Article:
Author ORCID Identifier

Date Available


Year of Publication


Degree Name

Doctor of Philosophy (PhD)

Document Type

Doctoral Dissertation


Health Sciences


Rehabilitation Sciences

First Advisor

Dr. Stuart Best


According to the National Sleep Foundation, individuals should sleep 7-9 hours every night. Recently, insufficient or poor sleep has been linked to diabetes, cardiovascular illness, stroke, obesity, and Alzheimer's disease. Insufficient sleep for college students can negatively impact academic performance and mental health. In addition, especially for collegiate athletes, there is evidence that insufficient sleep is associated with an increased risk of musculoskeletal injury. However, it is uncertain if the link between sleep and injury varies between populations, types of individuals (athletes vs non-athletes), sports or types of exercise, or training volume. Despite the health risks of inadequate sleep, up to 35% of Americans, and 77% of adults in Saudi Arabia, fail to meet the recommended 7 hours every night. Different living and working environments, cultural norms, and sleep-specific education can contribute to this. Comparing populations from various nations may also affect the link between sleep and injury. Nevertheless, college students in Saudi Arabia and the United States have never been compared for sleep and exercise habits, or their link to injury. Therefore, the purpose of this dissertation was to investigate the link between sleep and injury among college students. Furthermore, we would investigate the differences in sleep and exercise habits between college students in Saudi Arabia and the United States, and their relationship with physical activity-related injury. Three studies were conducted with the following aims:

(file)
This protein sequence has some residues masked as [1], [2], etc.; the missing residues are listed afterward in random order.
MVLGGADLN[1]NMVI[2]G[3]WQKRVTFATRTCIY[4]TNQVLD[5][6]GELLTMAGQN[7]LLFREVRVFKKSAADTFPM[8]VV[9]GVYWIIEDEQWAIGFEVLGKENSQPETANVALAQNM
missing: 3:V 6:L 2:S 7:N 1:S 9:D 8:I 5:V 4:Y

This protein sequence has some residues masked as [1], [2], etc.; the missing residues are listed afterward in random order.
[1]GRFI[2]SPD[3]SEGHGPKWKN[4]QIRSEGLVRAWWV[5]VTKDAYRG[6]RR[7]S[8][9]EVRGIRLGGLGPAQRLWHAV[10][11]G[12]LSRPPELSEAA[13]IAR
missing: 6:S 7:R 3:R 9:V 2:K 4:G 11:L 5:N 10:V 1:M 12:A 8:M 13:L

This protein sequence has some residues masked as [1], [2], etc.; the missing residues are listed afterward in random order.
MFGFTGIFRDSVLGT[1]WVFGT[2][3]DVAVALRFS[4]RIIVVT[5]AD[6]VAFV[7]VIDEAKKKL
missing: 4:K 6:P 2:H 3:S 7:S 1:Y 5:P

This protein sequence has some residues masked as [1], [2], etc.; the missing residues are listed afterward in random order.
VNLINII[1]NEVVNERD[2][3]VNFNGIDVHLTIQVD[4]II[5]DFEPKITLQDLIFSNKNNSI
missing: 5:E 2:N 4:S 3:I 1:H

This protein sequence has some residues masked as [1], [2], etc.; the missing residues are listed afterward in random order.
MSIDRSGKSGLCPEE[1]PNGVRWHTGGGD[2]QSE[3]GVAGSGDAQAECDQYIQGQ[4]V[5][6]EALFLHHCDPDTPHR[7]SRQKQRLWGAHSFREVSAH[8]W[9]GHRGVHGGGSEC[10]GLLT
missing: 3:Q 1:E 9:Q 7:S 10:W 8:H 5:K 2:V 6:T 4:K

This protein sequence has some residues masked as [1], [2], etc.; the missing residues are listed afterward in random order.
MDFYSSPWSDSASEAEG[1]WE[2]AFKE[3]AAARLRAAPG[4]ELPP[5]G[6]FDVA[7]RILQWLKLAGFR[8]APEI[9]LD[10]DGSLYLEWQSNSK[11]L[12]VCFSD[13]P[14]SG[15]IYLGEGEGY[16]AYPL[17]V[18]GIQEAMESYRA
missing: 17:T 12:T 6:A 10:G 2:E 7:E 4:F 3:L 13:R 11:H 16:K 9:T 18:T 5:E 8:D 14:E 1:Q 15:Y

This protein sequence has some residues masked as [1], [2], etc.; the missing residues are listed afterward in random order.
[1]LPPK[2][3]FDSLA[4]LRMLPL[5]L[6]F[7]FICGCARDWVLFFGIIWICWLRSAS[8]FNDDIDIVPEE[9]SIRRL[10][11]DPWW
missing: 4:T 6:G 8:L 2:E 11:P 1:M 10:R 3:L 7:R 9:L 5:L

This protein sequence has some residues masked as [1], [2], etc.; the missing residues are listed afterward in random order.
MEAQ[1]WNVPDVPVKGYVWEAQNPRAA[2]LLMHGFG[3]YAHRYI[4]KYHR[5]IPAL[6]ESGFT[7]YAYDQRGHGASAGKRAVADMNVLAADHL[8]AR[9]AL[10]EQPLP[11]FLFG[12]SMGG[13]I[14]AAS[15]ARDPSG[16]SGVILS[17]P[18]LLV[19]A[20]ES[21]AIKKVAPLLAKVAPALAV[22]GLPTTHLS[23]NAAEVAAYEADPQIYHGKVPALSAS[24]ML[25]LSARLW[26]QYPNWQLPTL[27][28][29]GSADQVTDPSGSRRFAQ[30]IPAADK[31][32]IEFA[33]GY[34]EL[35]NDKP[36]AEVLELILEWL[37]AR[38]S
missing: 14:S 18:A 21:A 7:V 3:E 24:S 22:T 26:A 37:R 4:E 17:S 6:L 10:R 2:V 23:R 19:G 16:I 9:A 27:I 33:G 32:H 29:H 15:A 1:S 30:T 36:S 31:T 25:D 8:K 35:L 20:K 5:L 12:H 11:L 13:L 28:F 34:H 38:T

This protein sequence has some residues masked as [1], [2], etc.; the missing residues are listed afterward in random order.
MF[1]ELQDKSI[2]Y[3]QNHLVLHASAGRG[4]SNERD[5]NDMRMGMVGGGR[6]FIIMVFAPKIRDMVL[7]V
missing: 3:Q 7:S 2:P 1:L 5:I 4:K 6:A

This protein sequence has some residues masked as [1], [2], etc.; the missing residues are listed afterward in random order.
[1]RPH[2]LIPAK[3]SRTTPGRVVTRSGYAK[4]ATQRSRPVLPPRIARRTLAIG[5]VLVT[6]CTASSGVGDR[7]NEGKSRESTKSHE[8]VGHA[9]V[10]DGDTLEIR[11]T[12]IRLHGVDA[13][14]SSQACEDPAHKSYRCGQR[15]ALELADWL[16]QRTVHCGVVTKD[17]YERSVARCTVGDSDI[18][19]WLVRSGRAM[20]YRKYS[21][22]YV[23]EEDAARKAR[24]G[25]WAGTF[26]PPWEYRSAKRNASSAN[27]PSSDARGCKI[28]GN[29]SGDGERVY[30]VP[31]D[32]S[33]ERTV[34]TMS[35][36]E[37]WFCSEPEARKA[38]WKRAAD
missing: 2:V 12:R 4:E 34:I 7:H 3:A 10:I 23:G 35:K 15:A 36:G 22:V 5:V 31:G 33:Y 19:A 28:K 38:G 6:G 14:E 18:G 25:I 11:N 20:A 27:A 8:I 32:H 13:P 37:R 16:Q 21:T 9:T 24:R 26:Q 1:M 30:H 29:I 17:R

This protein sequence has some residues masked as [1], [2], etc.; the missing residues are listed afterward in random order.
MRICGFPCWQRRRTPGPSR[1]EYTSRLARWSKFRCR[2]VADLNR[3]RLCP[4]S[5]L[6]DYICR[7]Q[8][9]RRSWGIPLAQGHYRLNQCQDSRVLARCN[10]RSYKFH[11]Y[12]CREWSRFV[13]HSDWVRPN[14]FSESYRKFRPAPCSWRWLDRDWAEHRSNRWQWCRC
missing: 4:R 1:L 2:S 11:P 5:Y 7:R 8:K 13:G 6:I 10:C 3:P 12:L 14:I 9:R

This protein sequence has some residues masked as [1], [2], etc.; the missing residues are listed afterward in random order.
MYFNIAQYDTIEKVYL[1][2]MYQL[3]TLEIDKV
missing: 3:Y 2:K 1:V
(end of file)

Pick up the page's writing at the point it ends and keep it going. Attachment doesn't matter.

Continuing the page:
Study 1: Sleep and Physical Activity-Related Injuries in Collegiate Athletes: A Systematic Review

Study 2: Sleep and Physical Activity Habits: A Comparative Study Between Saudi and American College Students

Study 3: Sleep, Physical Activity and Injury Among College Students: A Comparative Study Between Saudi and American Students

The results of the first study demonstrate strong evidence of an association between sleep quantity, quality and injury in collegiate athletes. Of the 11 studies reviewed as part of a systematic review, 9 studies supported a link between insufficient sleep and increased risk of injury. In the second study, Saudi students reported sleeping less than US students (US = 7.35 ±0.86 hrs. vs SA = 7.08 ±1.51 hrs.

Digital Object Identifier (DOI)

Available for download on Friday, February 28, 2025